Understand the vital importance of routine childhood immunizations
A delay in routine vaccinations for children – which are required for attendance at most schools, camps and daycare centers – during the pandemic has been concerning and could lead to outbreaks of vaccine-preventable diseases, the authorities said. US Centers for Disease Control and Prevention (CDC). warned. Christine C. Marrero, DOfamily doctor at Baptist Health Primary Careprovides the following information for parents to keep in mind regarding their children’s vacation routine.
Dr. Christine C. Marrero:
“An ounce of prevention is better than cure,” as the old saying goes. This year, millions of children in the United States will return to school in August. Due to the closeness of being in contact with other children, your toddler is more susceptible to infectious diseases. Since the start of the COVID-19 pandemic in 2020, there has been increased awareness of handwashing and reducing contact that could contribute to viral transmission. However, there are other safe and effective ways to help.
In the past, children and often adults were susceptible to viruses and bacteria which could have long term consequences. Thanks to advances in science and vaccination, not only are these diseases preventable, they are also harmless.
Take, for example, measles. I have often encountered MMR (measles, mumps, rubella) vaccine hesitancy from many concerned parents. The main concern about the MMR vaccine that plagues many doctors is the rumor that the MMR vaccine causes autism. This comes from a 1998 article that was published in the Lancet medical journal which was later discredited. Despite numerous subsequent studies supporting that the MMR vaccine does not cause autism, this myth persists. MMR vaccines have proven to be very effective and safe.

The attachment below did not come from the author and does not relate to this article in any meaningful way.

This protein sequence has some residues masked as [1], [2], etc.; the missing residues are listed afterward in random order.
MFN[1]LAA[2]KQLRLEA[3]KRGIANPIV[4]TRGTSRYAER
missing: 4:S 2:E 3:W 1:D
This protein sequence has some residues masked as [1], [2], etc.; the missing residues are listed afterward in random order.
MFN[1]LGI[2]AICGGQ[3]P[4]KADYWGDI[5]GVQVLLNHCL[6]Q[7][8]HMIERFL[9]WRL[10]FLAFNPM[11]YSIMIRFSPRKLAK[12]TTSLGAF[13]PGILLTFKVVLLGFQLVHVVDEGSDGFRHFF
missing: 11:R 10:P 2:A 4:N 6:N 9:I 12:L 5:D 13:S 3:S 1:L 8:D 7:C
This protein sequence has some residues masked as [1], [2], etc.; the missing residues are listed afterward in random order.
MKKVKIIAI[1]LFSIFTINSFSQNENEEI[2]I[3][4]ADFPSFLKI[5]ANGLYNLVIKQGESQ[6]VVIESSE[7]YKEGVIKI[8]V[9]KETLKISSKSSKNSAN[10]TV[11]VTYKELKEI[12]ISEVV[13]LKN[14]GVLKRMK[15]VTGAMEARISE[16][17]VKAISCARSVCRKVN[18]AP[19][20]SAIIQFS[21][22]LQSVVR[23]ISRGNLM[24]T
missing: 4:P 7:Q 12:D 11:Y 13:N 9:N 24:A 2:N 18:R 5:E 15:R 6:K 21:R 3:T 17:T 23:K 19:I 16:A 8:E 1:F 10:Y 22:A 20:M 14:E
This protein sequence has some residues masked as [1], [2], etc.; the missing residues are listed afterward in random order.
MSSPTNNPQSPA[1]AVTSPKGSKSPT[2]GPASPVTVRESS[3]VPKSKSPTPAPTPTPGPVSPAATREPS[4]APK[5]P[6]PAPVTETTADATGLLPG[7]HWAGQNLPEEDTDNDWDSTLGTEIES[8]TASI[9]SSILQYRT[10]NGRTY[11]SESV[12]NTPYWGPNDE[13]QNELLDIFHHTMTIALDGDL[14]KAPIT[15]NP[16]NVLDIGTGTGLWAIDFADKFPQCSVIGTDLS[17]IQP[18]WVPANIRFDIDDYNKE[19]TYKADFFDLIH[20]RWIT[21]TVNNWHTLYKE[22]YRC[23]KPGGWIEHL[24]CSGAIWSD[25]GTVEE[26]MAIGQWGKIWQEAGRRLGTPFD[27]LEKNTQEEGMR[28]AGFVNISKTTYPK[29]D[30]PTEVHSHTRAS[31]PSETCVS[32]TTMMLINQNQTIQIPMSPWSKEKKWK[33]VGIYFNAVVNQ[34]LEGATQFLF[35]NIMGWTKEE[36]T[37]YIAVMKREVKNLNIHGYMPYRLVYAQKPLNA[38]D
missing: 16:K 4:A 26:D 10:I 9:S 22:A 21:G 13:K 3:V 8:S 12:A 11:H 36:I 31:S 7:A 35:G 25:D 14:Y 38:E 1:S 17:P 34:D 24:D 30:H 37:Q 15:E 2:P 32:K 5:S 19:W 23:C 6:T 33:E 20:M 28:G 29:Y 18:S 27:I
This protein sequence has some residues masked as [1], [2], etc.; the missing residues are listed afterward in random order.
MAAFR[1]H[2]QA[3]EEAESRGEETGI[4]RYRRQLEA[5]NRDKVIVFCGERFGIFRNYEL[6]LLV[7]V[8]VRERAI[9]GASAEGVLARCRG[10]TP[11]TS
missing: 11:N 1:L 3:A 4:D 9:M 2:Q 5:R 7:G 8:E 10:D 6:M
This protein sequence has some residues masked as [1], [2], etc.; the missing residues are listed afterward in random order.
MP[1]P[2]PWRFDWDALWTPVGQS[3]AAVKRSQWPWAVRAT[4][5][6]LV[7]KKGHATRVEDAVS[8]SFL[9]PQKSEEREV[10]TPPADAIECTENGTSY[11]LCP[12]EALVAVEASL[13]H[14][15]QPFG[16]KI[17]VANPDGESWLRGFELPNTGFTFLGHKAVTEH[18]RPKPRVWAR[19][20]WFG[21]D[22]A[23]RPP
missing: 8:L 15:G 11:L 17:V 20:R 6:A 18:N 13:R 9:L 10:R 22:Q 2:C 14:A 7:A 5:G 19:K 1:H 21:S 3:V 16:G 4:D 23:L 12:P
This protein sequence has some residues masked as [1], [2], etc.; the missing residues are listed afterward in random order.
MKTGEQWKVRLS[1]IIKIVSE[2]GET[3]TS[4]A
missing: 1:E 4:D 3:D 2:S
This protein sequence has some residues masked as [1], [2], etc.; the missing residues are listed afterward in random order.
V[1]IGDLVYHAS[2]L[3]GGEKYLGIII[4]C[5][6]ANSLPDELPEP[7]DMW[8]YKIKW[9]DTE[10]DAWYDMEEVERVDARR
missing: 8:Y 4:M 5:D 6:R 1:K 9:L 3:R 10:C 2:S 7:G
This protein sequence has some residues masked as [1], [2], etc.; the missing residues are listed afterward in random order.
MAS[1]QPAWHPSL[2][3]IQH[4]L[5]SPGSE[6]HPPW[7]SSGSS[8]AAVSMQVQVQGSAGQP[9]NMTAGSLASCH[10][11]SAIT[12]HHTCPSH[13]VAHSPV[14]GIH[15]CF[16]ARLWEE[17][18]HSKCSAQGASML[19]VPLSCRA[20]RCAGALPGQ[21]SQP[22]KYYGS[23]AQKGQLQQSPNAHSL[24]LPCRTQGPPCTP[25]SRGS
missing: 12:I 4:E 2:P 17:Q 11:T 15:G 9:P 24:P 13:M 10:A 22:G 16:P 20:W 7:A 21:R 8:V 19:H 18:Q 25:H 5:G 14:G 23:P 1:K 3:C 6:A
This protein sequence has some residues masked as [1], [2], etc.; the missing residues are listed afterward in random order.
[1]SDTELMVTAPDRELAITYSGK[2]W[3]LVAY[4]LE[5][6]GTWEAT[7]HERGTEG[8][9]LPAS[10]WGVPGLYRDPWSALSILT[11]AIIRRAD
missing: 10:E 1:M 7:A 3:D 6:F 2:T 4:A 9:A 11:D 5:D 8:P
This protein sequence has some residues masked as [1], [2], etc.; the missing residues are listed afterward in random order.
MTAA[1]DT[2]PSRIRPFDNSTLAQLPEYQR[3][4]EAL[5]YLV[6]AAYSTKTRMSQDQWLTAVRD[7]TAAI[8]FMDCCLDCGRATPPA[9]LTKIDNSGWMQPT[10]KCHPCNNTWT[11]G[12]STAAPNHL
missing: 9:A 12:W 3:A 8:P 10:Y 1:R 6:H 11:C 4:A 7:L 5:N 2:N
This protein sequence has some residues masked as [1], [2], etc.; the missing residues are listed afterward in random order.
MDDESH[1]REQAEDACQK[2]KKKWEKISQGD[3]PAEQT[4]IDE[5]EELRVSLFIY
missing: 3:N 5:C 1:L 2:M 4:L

However, choosing not to receive the MMR vaccine can lead to many complications for your little one. Measles infection leads to an increased risk of hospitalization, pneumonia and death. According to the CDC, 1 in 1,000 children who get measles will develop encephalitis, which is swelling of the brain that can lead to seizures, deafness, or intellectual disability.
There is also a risk of long-term complication such as subacute sclerosing panencephalitis (SSPE). Although rare, it usually develops 7 to 10 years after measles infection and is a fatal disease of the nervous system. Keeping up to date with CDC-recommended vaccinations can help prevent this and keep those around you safe, too.
As always, any questions or concerns should be discussed with your child’s pediatrician or family doctor. Parents are always welcome and encouraged to discuss the risks versus benefits of vaccination with their doctor. The American Academy of Pediatrics (AAP) and the CDC are also excellent references for the proactive parent wishing to empower themselves through education and research.